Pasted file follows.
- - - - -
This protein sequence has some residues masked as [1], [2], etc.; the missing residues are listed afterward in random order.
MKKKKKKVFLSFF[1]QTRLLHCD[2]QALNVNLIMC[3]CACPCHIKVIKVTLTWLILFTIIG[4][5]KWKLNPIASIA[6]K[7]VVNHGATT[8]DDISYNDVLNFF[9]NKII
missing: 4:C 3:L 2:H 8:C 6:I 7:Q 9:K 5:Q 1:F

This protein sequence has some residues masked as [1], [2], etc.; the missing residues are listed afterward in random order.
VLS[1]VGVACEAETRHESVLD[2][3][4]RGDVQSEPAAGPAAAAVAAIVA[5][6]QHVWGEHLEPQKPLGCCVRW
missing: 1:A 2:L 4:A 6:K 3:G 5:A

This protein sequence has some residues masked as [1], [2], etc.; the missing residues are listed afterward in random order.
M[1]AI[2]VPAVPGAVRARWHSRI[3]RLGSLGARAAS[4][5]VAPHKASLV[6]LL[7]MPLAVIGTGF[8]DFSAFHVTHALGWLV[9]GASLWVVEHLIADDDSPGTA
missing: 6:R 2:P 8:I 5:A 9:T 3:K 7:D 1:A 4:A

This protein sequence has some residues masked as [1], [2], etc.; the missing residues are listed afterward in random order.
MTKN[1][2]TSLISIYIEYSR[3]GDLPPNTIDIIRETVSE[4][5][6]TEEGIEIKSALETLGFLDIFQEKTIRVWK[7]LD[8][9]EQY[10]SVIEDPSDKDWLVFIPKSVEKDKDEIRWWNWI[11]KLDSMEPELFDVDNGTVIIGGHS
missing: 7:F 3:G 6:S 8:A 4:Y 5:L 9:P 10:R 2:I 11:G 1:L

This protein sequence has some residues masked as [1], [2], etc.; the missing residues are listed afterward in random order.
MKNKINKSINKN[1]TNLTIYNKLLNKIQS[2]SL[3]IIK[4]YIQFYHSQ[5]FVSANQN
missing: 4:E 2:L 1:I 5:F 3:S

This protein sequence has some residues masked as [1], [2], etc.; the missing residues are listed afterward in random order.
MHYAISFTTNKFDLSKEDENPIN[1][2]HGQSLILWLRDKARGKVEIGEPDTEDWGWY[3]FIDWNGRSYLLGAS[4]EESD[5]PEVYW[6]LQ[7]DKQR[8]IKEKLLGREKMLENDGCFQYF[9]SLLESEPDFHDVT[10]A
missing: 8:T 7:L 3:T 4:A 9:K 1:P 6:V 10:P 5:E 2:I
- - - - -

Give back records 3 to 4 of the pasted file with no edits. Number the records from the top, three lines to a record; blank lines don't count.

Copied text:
This protein sequence has some residues masked as [1], [2], etc.; the missing residues are listed afterward in random order.
M[1]AI[2]VPAVPGAVRARWHSRI[3]RLGSLGARAAS[4][5]VAPHKASLV[6]LL[7]MPLAVIGTGF[8]DFSAFHVTHALGWLV[9]GASLWVVEHLIADDDSPGTA
missing: 6:R 2:P 8:I 5:A 9:T 3:K 7:D 1:A 4:A

This protein sequence has some residues masked as [1], [2], etc.; the missing residues are listed afterward in random order.
MTKN[1][2]TSLISIYIEYSR[3]GDLPPNTIDIIRETVSE[4][5][6]TEEGIEIKSALETLGFLDIFQEKTIRVWK[7]LD[8][9]EQY[10]SVIEDPSDKDWLVFIPKSVEKDKDEIRWWNWI[11]KLDSMEPELFDVDNGTVIIGGHS
missing: 7:F 3:G 6:S 8:A 4:Y 5:L 9:P 10:R 2:I 11:G 1:L